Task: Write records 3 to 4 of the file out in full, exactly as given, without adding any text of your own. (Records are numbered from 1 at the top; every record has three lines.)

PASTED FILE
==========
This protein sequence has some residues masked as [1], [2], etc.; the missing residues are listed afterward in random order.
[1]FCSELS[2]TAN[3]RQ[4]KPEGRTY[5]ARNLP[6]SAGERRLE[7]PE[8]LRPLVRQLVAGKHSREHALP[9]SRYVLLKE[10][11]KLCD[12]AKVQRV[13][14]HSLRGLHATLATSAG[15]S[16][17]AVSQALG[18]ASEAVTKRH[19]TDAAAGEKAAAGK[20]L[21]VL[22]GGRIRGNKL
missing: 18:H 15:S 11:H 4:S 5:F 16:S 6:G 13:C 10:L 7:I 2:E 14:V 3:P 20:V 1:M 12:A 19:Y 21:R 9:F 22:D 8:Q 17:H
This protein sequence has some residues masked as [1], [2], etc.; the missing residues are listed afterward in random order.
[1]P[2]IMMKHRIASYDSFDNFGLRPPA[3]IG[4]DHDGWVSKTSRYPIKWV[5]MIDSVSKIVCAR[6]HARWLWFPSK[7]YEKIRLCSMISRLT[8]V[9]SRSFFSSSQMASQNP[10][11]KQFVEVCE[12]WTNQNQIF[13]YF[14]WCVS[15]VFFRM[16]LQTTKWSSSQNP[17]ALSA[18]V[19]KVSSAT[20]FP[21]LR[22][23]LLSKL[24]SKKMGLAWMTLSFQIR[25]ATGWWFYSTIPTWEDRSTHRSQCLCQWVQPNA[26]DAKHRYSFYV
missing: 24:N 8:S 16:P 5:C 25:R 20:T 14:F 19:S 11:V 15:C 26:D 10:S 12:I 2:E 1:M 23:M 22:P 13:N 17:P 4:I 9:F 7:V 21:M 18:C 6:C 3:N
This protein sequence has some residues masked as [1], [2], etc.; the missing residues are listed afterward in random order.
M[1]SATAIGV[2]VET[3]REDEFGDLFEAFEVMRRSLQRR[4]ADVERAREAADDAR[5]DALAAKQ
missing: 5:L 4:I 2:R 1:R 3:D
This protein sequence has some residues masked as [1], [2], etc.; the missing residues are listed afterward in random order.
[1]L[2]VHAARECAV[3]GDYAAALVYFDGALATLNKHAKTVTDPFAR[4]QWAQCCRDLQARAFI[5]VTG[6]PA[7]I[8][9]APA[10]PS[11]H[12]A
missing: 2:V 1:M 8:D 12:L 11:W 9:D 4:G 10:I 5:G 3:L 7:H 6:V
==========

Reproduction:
This protein sequence has some residues masked as [1], [2], etc.; the missing residues are listed afterward in random order.
M[1]SATAIGV[2]VET[3]REDEFGDLFEAFEVMRRSLQRR[4]ADVERAREAADDAR[5]DALAAKQ
missing: 5:L 4:I 2:R 1:R 3:D
This protein sequence has some residues masked as [1], [2], etc.; the missing residues are listed afterward in random order.
[1]L[2]VHAARECAV[3]GDYAAALVYFDGALATLNKHAKTVTDPFAR[4]QWAQCCRDLQARAFI[5]VTG[6]PA[7]I[8][9]APA[10]PS[11]H[12]A
missing: 2:V 1:M 8:D 12:L 11:W 9:D 4:G 10:I 5:G 3:L 7:H 6:V